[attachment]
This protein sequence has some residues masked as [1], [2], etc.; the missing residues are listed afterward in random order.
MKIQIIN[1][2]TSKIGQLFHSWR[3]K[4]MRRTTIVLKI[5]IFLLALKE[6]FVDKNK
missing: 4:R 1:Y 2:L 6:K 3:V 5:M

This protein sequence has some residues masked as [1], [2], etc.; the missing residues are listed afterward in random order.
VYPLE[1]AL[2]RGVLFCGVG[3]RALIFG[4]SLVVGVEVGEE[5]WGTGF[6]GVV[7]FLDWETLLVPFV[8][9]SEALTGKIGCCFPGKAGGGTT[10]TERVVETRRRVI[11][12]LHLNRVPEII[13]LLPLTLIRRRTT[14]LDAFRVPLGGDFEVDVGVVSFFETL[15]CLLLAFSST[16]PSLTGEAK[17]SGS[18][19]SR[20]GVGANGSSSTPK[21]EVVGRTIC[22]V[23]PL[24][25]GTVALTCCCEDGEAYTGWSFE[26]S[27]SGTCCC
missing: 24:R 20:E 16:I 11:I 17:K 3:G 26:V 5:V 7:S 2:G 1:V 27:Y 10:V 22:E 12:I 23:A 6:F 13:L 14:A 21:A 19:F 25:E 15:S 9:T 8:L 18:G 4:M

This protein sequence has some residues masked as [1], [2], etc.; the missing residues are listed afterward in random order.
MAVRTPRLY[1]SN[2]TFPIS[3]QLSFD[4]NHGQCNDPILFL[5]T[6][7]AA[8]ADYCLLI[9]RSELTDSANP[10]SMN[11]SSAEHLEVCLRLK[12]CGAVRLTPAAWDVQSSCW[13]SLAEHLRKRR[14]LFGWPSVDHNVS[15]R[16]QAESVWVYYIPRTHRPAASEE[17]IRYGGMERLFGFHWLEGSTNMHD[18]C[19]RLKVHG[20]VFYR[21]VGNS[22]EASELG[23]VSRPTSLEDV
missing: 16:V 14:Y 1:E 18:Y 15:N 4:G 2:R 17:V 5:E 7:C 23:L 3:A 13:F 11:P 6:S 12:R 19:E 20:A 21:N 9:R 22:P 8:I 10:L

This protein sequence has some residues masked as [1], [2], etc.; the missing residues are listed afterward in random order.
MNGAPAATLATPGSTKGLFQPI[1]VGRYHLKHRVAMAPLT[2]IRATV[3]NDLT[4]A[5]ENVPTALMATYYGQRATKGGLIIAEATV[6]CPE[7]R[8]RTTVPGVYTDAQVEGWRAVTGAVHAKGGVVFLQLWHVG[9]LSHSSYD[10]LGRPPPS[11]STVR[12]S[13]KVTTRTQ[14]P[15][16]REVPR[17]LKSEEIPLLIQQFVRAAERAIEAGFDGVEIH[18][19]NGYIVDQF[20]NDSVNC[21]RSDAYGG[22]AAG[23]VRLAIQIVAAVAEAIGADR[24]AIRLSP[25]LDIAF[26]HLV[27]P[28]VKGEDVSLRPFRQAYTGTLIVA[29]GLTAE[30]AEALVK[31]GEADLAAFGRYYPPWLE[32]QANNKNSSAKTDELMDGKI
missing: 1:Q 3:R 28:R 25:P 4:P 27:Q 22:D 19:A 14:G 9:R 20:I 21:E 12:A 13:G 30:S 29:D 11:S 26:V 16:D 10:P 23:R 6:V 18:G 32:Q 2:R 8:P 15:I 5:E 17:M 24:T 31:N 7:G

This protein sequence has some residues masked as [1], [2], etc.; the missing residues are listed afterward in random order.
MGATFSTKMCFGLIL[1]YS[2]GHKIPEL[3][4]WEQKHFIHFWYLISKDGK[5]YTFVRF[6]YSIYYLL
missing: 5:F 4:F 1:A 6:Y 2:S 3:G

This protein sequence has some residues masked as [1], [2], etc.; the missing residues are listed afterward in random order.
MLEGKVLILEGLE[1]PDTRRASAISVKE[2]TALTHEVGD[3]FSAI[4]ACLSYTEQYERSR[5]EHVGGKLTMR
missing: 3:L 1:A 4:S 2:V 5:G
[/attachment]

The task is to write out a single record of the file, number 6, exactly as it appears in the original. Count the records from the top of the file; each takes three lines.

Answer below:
This protein sequence has some residues masked as [1], [2], etc.; the missing residues are listed afterward in random order.
MLEGKVLILEGLE[1]PDTRRASAISVKE[2]TALTHEVGD[3]FSAI[4]ACLSYTEQYERSR[5]EHVGGKLTMR
missing: 3:L 1:A 4:S 2:V 5:G